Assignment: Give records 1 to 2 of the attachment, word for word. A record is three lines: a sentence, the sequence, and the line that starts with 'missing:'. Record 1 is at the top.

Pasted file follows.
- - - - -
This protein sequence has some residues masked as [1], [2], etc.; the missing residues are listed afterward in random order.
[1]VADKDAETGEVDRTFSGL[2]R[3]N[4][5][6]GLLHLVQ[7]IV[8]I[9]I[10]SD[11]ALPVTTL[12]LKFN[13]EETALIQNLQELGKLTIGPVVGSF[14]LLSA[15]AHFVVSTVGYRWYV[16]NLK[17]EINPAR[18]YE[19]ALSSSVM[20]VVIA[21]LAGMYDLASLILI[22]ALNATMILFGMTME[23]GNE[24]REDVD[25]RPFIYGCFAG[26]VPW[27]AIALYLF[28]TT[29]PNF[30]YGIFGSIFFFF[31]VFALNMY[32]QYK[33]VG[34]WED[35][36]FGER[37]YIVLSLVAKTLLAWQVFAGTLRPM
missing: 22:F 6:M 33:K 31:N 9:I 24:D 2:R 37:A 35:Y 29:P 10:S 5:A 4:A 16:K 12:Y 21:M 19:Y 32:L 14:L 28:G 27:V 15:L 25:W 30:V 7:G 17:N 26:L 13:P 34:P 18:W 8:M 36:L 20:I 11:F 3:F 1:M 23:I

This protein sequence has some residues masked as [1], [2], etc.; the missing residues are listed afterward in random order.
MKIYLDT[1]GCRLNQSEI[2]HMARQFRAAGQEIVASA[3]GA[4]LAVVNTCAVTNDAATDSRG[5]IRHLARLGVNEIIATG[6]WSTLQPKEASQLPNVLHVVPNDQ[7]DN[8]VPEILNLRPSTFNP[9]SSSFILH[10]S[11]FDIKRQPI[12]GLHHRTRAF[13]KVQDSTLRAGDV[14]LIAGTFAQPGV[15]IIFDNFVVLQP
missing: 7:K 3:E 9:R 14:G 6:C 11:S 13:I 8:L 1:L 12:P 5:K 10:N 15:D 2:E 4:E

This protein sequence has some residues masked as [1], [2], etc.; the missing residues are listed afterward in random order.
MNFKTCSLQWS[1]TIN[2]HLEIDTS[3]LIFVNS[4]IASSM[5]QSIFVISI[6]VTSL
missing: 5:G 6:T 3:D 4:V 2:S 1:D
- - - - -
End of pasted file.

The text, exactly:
This protein sequence has some residues masked as [1], [2], etc.; the missing residues are listed afterward in random order.
[1]VADKDAETGEVDRTFSGL[2]R[3]N[4][5][6]GLLHLVQ[7]IV[8]I[9]I[10]SD[11]ALPVTTL[12]LKFN[13]EETALIQNLQELGKLTIGPVVGSF[14]LLSA[15]AHFVVSTVGYRWYV[16]NLK[17]EINPAR[18]YE[19]ALSSSVM[20]VVIA[21]LAGMYDLASLILI[22]ALNATMILFGMTME[23]GNE[24]REDVD[25]RPFIYGCFAG[26]VPW[27]AIALYLF[28]TT[29]PNF[30]YGIFGSIFFFF[31]VFALNMY[32]QYK[33]VG[34]WED[35][36]FGER[37]YIVLSLVAKTLLAWQVFAGTLRPM
missing: 22:F 6:M 33:K 31:N 9:I 24:D 2:R 37:A 35:Y 29:P 10:S 5:A 4:A 16:K 12:Y 21:M 19:Y 32:L 14:L 28:G 27:V 15:L 25:W 30:V 7:G 17:N 26:L 13:P 34:P 18:W 8:M 36:L 20:I 11:F 3:F 1:M 23:I

This protein sequence has some residues masked as [1], [2], etc.; the missing residues are listed afterward in random order.
MKIYLDT[1]GCRLNQSEI[2]HMARQFRAAGQEIVASA[3]GA[4]LAVVNTCAVTNDAATDSRG[5]IRHLARLGVNEIIATG[6]WSTLQPKEASQLPNVLHVVPNDQ[7]DN[8]VPEILNLRPSTFNP[9]SSSFILH[10]S[11]FDIKRQPI[12]GLHHRTRAF[13]KVQDSTLRAGDV[14]LIAGTFAQPGV[15]IIFDNFVVLQP
missing: 7:K 3:E 9:R 14:G 6:C 11:S 13:I 8:L 1:L 12:P 5:K 10:N 15:D 2:E 4:E